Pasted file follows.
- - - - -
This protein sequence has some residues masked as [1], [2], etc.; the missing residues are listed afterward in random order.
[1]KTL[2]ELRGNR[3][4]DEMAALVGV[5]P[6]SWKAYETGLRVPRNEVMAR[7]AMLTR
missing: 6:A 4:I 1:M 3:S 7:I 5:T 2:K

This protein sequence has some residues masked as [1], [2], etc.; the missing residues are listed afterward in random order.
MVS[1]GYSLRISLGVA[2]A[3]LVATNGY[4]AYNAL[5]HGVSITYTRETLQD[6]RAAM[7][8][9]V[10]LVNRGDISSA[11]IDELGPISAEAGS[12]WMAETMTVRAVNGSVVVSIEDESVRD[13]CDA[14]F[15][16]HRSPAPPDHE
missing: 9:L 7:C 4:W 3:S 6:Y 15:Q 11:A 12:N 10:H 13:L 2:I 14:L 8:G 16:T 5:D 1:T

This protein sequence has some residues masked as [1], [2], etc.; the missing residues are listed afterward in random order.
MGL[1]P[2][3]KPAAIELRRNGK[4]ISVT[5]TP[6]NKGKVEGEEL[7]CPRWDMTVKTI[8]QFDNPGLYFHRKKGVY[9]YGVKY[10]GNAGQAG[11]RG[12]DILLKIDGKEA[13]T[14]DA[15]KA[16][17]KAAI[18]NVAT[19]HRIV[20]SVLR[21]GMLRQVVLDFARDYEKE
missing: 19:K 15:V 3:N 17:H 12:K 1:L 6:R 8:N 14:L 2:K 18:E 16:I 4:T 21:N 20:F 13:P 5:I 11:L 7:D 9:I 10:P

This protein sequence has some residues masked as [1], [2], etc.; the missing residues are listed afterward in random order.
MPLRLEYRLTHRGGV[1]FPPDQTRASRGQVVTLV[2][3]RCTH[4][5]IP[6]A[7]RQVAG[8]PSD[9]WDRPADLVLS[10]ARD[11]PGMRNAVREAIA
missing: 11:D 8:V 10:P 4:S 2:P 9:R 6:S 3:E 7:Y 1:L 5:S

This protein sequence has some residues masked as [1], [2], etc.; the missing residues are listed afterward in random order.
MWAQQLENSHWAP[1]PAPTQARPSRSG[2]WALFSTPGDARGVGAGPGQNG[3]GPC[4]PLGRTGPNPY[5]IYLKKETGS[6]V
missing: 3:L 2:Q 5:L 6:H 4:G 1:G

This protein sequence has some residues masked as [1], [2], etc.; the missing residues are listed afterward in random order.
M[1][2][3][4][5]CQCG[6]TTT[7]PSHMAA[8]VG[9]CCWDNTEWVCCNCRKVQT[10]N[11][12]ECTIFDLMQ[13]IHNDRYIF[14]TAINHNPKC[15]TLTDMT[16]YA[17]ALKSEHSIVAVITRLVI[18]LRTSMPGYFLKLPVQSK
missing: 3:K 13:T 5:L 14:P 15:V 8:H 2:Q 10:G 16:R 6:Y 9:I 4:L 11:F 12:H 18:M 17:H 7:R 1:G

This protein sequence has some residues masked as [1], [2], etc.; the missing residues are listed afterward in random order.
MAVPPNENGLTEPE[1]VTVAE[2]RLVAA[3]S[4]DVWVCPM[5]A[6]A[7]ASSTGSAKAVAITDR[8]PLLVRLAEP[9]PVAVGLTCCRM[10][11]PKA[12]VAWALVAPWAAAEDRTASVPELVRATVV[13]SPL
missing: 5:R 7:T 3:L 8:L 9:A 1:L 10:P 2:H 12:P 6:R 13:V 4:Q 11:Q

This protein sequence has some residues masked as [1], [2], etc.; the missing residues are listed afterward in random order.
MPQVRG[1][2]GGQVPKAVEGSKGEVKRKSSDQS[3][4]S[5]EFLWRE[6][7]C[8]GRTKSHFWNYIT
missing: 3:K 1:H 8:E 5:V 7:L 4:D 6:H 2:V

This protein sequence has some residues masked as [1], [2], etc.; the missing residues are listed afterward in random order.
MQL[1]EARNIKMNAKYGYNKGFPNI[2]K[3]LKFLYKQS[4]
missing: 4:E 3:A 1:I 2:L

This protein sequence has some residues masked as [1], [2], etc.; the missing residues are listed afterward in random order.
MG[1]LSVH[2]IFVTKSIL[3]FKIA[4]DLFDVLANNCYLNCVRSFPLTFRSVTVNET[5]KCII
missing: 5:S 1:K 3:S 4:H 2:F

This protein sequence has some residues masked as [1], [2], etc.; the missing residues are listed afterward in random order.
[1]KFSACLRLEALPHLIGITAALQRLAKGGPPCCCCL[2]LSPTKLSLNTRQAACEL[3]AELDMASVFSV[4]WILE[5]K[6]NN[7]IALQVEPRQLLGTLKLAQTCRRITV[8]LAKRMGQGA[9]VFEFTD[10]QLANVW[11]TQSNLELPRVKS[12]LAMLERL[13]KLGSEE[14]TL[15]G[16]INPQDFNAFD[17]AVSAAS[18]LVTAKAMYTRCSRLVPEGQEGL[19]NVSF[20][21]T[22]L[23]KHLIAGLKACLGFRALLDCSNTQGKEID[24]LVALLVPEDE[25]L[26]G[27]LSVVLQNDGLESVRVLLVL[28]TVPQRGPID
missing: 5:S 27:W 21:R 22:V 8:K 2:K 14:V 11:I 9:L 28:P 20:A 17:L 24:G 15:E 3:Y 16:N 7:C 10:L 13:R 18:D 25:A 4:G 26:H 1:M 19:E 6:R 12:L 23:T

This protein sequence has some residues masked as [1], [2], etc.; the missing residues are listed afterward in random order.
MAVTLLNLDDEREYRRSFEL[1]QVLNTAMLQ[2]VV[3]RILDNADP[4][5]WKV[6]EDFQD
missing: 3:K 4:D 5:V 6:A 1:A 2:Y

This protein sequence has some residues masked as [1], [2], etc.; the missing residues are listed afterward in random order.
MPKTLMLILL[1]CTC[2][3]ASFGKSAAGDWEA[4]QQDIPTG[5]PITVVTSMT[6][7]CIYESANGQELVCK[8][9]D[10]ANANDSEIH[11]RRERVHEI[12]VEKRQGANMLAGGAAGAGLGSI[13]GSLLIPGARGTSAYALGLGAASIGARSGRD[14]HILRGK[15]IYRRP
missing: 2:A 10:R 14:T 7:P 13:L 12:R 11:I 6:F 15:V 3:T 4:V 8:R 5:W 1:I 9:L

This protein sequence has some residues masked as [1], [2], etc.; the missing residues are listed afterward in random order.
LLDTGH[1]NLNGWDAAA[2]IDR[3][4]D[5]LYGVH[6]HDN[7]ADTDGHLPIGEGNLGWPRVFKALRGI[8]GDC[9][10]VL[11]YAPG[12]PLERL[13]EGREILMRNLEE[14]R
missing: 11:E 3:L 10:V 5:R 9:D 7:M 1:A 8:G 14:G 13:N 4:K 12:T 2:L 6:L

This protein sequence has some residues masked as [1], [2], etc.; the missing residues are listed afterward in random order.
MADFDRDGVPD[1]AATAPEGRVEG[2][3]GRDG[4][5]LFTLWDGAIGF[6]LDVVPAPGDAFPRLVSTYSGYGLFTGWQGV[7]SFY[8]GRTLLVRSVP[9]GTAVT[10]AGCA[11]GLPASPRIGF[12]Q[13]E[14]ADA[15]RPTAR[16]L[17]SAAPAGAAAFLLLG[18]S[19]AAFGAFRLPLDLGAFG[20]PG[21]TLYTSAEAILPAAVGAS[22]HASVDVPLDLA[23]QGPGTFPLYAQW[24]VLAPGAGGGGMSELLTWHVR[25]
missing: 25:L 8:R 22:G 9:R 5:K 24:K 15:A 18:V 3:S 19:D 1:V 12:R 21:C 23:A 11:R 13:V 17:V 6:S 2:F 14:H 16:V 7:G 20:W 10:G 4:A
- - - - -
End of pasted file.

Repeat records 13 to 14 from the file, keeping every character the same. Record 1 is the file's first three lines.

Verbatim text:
This protein sequence has some residues masked as [1], [2], etc.; the missing residues are listed afterward in random order.
MPKTLMLILL[1]CTC[2][3]ASFGKSAAGDWEA[4]QQDIPTG[5]PITVVTSMT[6][7]CIYESANGQELVCK[8][9]D[10]ANANDSEIH[11]RRERVHEI[12]VEKRQGANMLAGGAAGAGLGSI[13]GSLLIPGARGTSAYALGLGAASIGARSGRD[14]HILRGK[15]IYRRP
missing: 2:A 10:R 14:T 7:P 13:L 12:R 11:I 6:F 15:V 3:T 4:V 8:R 5:W 1:I 9:L

This protein sequence has some residues masked as [1], [2], etc.; the missing residues are listed afterward in random order.
LLDTGH[1]NLNGWDAAA[2]IDR[3][4]D[5]LYGVH[6]HDN[7]ADTDGHLPIGEGNLGWPRVFKALRGI[8]GDC[9][10]VL[11]YAPG[12]PLERL[13]EGREILMRNLEE[14]R
missing: 11:E 3:L 10:V 5:R 9:D 7:M 1:A 8:G 14:G 13:N 4:K 12:T 2:L 6:L